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Sanford Middle School expansion underway

Posted on 03 May 2015 by calvin

By MARGIE O’LOUGHLIN

Sanford-Expansion-01What do you do with a 91 year old public school building that’s busting at the seams? In the case of Sanford Middle School, 3524 – 42nd Ave. S., you tear down the NE wing, build an inspiring and workable addition, and reposition the school for the 21st century.

Principal Dr. Emily Palmer explained, “Middle school is for students grades 6-8, and provides a smooth transition between elementary and high school. There are five schools (grades K-5) which feed into Sanford: Pratt, Bancroft, Howe, Dowling and Northrop. The school district predicted that there would be far more students in these feeder schools than Sanford could absorb going forward.”

Community parents wanted a middle school that could provide a top-notch education for their kids, and they had a strong voice in securing the expansion at Sanford. The expansion planning team consisted of five parents, a liaison from Minneapolis Public Schools, nine Sanford staff, architects Paul May and Alicia Skow of Miller Dunwiddie Architecture (the firm which won the contract), the assistant principal at Sanford, Vernon Rowe, and Palmer.
The planning process was collaborative, and took about a year to complete.

Sanford-Expansion-10Construction on Sanford’s expansion began last December, and is expected to wrap up in September 2016. When all is said and done, it’ll take nearly two full school years before the 48,000 square foot addition is complete. The price tag is $19 million.

The addition will create a high school quality gymnasium with bleacher seating for 300, 12 new classrooms, three new science labs, three upgraded science labs, a larger cafeteria, a well-lit staircase, and an exterior aesthetic that marks the school as being environmentally conscious – from the boulder seating on the 35th St. side to the restored and improved pollinator-friendly per­ennial gardens.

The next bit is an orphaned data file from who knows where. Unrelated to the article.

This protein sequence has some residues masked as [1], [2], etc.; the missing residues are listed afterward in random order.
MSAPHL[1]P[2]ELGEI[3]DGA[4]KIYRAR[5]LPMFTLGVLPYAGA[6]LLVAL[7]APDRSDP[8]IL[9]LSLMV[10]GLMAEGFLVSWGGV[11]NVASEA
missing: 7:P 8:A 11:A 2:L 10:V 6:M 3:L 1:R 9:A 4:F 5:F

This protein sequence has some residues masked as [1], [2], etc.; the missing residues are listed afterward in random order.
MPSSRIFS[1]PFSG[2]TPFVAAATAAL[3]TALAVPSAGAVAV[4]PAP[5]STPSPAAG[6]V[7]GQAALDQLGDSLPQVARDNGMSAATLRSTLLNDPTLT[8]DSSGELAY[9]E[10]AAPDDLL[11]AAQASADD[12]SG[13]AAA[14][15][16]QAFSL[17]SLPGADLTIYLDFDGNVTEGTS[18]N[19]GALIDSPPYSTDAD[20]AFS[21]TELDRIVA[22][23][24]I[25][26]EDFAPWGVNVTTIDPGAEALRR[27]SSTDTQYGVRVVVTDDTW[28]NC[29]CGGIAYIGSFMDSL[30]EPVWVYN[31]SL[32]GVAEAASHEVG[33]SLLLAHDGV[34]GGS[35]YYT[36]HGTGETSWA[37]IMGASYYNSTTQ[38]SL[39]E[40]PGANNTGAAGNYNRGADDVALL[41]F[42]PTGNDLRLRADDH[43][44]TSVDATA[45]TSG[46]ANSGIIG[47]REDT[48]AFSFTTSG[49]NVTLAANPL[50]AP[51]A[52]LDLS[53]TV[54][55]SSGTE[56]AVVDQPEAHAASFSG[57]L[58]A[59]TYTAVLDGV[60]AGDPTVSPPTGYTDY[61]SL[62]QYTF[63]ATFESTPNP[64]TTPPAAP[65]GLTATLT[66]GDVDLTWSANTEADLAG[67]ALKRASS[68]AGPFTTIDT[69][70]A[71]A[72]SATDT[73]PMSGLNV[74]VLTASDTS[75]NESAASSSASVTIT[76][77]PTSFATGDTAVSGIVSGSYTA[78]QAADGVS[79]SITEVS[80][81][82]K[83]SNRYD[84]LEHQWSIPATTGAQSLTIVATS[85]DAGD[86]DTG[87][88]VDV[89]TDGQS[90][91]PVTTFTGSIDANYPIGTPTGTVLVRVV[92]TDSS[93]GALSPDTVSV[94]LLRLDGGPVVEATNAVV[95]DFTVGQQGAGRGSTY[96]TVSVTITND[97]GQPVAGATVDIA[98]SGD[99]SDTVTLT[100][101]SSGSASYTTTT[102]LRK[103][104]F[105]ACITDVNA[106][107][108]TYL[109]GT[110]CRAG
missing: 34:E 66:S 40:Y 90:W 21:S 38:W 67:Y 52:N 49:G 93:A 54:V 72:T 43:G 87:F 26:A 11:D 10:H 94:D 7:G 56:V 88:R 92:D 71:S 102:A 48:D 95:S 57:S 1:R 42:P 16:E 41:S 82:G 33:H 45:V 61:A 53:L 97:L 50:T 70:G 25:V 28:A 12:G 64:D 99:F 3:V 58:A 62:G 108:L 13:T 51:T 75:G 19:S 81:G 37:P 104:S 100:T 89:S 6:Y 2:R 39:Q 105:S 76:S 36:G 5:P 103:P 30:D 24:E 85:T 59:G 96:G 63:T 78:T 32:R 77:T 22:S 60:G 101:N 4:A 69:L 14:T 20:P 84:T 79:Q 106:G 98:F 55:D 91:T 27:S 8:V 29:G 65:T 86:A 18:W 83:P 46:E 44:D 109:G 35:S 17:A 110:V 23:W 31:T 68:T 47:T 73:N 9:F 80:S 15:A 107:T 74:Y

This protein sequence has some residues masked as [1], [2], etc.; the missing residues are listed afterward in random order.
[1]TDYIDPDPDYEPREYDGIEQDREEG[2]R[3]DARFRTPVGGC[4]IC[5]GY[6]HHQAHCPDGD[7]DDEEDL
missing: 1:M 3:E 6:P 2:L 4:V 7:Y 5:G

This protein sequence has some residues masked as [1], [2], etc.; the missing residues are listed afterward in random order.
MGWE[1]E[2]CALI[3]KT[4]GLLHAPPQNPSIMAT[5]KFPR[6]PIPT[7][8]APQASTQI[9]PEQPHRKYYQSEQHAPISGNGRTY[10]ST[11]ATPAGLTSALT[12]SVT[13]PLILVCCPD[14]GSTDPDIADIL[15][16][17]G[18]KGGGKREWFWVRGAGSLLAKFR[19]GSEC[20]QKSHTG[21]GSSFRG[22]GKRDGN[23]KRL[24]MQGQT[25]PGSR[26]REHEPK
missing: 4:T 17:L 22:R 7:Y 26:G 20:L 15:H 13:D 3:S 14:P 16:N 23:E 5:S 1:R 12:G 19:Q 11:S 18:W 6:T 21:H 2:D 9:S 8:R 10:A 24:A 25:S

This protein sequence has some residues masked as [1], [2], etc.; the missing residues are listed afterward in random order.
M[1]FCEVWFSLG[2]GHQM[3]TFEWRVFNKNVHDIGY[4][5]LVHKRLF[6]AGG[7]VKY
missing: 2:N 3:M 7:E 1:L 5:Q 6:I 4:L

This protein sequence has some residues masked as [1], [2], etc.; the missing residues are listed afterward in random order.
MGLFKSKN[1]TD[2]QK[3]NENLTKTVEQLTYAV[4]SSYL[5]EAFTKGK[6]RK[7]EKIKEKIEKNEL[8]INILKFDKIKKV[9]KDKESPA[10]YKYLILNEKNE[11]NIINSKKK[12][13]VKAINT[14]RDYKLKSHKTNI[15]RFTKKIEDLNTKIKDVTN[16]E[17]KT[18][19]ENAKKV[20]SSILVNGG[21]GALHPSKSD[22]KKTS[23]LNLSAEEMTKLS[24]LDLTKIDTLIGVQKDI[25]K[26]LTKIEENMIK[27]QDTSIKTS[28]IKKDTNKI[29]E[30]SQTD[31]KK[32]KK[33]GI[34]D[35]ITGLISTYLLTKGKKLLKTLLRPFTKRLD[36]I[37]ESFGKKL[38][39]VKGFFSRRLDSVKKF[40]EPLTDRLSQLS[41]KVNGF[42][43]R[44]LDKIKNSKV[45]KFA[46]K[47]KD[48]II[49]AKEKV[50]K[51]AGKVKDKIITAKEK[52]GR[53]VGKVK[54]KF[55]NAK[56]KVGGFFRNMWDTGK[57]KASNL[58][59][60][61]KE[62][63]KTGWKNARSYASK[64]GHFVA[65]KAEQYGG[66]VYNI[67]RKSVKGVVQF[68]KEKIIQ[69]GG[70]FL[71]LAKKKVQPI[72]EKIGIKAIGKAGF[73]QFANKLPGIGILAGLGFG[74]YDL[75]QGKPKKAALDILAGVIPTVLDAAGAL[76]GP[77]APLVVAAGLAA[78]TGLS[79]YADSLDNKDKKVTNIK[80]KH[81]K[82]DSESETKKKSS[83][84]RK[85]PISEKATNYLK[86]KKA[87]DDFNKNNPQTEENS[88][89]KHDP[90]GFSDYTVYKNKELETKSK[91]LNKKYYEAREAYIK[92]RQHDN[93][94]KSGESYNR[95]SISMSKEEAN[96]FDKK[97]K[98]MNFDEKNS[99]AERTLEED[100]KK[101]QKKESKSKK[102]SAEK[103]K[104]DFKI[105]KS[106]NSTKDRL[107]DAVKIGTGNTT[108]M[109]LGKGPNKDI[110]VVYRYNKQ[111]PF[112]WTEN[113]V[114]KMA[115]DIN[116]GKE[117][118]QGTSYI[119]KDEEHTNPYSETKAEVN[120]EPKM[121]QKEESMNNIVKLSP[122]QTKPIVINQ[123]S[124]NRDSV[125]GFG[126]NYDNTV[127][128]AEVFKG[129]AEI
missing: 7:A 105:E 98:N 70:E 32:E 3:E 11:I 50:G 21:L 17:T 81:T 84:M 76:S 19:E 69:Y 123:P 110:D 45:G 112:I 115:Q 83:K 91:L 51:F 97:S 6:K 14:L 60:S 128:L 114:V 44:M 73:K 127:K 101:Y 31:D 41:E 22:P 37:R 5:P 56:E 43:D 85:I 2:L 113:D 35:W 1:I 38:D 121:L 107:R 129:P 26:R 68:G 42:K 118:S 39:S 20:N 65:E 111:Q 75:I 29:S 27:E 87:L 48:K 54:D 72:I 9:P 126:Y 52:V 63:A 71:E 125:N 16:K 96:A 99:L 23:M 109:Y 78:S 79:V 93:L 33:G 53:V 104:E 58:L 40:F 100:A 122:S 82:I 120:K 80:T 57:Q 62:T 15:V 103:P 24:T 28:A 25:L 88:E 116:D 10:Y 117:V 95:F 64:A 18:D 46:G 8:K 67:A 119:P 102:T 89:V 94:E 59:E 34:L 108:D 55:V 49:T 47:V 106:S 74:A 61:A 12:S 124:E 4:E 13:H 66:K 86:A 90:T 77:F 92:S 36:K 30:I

Sanford-Expansion-13Paul May, lead designer and educational planner for the project, said, “The first step in sustainability is sometimes making the decision to stay put. Sustainable strategies are embedded into the project from its initial concept through construction. We believe sustainability is a basic value to the school. Some of these sustainable elements include LED lighting, improved thermal qualities of walls and roofs, and mechanical and electrical fixtures to reduce energy use. We’ve also tried to minimize waste. The parts of the building that were removed were from the 1960’s addition, and didn’t contribute to the educational plans for the school. This expansion will allow enrollment to grow, which is a critical need for Sanford.”

“The new construction is organized in such a way,” Palmer said, “that each grade (6, 7 and 8) will operate on its own floor. We’ll have space for a maximum capacity of 960 students, as predicted by the fall of 2017 (up from the current enrollment of 800). And with the new space, students will really feel the benefits of the enriched activities we offer here including Arabic, Ojibwe, Spanish, ESL, three levels of band, choir, drama, visual arts, design and engineering.”

Sanford-Expansion-06While everyone is excited for the final product, getting there has required more than minor inconveniences. “It’s not exactly easy,” Palmer continued, “tearing down and reconstructing half a school while classes are is session.” She added,” Westin Construction has been fantastic, keeping noise and dust manageable and safety standards high.”

Currently, Palmer uses an office the size of a storage closet. She gave her more spacious surroundings to the school nurse, who lost her office to demolition. “We have 13 teachers working from carts right now, because they don’t have permanent classrooms. All of this space- sharing requires everyone to be flexible,” Palmer noted.

“The project has been going very well,” May said. “Minneapolis Public Schools has been proactive in understanding the changing educational methods and growth issues at Sanford, and we believe this enhanced school building will serve the Longfellow neighborhood for decades to come.”

Sanford Middle School is proud to celebrate more than nine decades of history in our lively and ever-changing river community. Palmer encourages community members, not just attending families, to check the website regularly for construction updates and to feel welcome at open houses and, of course, the grand opening.”
“This school belongs to the community, and everyone is welcome here,” Palmer concluded.

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